Suzan Kerunen: On her album and the music industry

From Ashes We Rise, the 12-track album released April 29, 2022, features From Ashes We Rise, Earthly Speaking, Ginya, Slave (ft. Bernice the Bell), Crimson (ft. WD Alzain) and Remnants (featuring Lawrence Matovu and Keith Mugenyi).

The album that took him a year, 2021, to produce is a cocktail of Afro-fusion and reggae songs recorded in Alur, English and French with global messages such as environmental protection, love and sustainability. unity, and women’s rights. The album is also a testimony to the maturity of his music.

The title track From Ashes We Rise is a rallying of Africans to rise up after the chains are broken and shake their bodies for the sake of the land they love and common tastes.

In the song, Kerunen says, “It is a song that calls on the whole brave and strong-willed generation of Africa to rise up in valor and rebuild our continent from the ashes. The ashes accumulated by years of wars, corruption, disease and poverty. It’s an anthem that leads the brave to the fore to reclaim their land and rebuild it to its former glory…”

According to Kerunen, the song “Earthly Speaking” is a call for humanity to clean up the universe as it enters a dire state. “It’s a call to get rid of garbage, air pollution, gaseous waste, plastics in water and of course commercial deforestation, but rather to plant trees, protect the ozone layer and to clean the sea and other waters.”

While Slave tackles the modern evil of sexual slavery, which eats away at the female population simply because they were born female. Her innocence is bought by a man. Young women are driven to fulfill their dreams and end up becoming sex slaves.

What this means for his career

Also known as the Queen of Alur, Kerunen replies, “It means a lot to me at a time like this, after the shutdowns where artists around the world were in a dark place, away from the physical connection that affected us a lot. Being able to reconnect and sing, travel and release new works inspired by this experience and more is refreshing.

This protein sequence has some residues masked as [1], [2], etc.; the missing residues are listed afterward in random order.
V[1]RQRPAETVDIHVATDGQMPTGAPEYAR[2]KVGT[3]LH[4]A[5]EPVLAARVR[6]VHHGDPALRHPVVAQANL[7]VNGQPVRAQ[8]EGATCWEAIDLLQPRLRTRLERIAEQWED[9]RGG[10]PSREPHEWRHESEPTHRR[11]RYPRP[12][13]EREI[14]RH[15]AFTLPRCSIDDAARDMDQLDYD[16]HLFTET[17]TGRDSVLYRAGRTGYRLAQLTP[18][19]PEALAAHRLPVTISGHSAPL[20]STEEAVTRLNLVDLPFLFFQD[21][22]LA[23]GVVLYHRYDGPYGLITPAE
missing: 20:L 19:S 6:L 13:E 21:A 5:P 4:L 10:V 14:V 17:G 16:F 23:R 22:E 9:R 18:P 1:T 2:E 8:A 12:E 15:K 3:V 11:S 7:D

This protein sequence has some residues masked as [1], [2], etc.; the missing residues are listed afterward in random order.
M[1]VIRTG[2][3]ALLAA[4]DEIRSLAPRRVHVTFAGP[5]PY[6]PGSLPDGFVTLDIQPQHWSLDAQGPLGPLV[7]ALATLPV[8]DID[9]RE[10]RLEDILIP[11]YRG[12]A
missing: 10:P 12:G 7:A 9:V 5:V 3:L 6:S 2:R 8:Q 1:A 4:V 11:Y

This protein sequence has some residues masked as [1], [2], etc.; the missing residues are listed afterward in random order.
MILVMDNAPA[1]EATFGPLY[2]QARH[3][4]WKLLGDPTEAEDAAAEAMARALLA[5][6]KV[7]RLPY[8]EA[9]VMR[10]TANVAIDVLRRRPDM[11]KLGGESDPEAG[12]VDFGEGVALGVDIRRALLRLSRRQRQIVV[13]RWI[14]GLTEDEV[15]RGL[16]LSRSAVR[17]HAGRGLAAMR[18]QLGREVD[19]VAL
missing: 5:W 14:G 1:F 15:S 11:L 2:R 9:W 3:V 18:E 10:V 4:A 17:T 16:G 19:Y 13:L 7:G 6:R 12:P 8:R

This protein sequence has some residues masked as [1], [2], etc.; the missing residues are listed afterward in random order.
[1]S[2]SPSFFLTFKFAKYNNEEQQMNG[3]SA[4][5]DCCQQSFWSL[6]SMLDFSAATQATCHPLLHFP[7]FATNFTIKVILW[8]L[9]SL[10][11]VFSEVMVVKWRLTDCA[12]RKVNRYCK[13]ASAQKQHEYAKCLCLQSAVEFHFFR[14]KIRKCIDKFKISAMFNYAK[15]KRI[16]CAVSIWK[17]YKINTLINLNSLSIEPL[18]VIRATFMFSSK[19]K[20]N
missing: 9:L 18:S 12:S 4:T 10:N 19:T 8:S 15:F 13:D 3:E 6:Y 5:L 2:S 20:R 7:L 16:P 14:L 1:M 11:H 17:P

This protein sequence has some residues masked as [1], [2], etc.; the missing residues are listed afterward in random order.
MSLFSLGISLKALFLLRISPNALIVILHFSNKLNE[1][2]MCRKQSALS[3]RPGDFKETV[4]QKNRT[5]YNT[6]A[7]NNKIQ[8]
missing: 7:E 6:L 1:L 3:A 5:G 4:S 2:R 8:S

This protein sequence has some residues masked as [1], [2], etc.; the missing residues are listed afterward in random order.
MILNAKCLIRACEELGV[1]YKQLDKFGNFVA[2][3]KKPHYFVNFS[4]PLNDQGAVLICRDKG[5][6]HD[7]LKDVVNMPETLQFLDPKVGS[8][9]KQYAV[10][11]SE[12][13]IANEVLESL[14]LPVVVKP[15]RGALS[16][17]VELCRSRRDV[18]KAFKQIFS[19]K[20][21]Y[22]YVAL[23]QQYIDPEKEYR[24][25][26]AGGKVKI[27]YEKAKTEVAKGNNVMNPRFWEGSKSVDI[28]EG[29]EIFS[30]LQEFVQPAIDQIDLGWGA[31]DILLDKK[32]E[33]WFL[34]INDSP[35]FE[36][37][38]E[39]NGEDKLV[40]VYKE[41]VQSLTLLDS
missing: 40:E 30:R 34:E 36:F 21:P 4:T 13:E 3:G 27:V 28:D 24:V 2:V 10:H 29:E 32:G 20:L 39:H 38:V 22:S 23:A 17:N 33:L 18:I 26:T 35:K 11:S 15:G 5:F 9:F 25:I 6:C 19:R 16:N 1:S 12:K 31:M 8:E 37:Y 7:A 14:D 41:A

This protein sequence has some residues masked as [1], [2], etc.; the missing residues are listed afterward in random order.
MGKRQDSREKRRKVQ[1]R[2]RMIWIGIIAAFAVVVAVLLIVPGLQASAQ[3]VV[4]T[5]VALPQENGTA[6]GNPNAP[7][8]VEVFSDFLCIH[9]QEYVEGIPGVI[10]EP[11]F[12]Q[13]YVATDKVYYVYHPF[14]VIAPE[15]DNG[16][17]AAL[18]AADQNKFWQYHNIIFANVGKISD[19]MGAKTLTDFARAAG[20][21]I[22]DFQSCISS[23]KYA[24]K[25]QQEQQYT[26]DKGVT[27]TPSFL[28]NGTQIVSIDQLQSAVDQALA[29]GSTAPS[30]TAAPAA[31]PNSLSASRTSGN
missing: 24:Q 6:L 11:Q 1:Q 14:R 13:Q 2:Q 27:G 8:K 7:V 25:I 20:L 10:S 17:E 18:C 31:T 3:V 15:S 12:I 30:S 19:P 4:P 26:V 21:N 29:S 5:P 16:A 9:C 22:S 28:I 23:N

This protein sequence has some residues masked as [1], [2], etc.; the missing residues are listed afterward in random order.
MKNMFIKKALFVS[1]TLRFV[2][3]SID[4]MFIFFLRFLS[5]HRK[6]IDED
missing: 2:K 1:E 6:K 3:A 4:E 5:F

She attributes the album and the title to the life of a phoenix, the bird. “Currently, a person who returns after suffering trauma or defeat is called a ‘phoenix.’ burned, it is seen as a symbol of strong people who continually come out of difficult situations. I believe that the pandemic has been a fire for all of us and that we have been born from the ashes.”

Kerunen says this collaborative multilingual album boldly tells our African story. The stories consist of African triumphs, battles and other victories to come. The album is meant to give Africans new hope despite the times. He talks about ongoing efforts such as decolonization, revolutions led and empowerment of African women, the black skin movement, not forgetting the celebration of our diversity while highlighting special ceremonies such as weddings, childbirths, rites of passage, food and race.”

The album is designed to bring out the diversity of art through speech, music, songs, riddles and proverbs, to celebrate who we are.

“It also addresses the difficult issues affecting our continent. These issues include the modern slave trade, black skin stigma, human trafficking, war, governance and climate change issues that continue to suck the life and blood out of Africa by global authors and continental,” she adds.

The album, says Kerunen, employs African voices to tell our stories featuring some of the continent’s rising stars, for example, Herbert Kinobe (Uganda/USA), Bernice the Bell (Burundi), Mseto Nation (Uganda) , WD Alzain (Sudan Khartoum).

“I use this collaborative album to create a strong spirit of collaboration among African artists while addressing continental issues to a wider audience.”

Such collaborations break down physical boundaries and help build a movement of African ambassadors around the world. It is also about encouraging and developing a breed of artists who will create art not just for their own sustenance, but rather as a tool of reproduction for humanity.

Kerunen says the Covid-19 lockdowns have been a blessing for her to produce this album. “It was, but the second year I was weak and almost uninspired at first, because I kept hoping things would get better in a month or two…but it went from mild to worse and I almost gave up hope of a new day.”

She is optimistic that this sector is receding now that Covid-19 restrictions have been lifted in Uganda and around the world.

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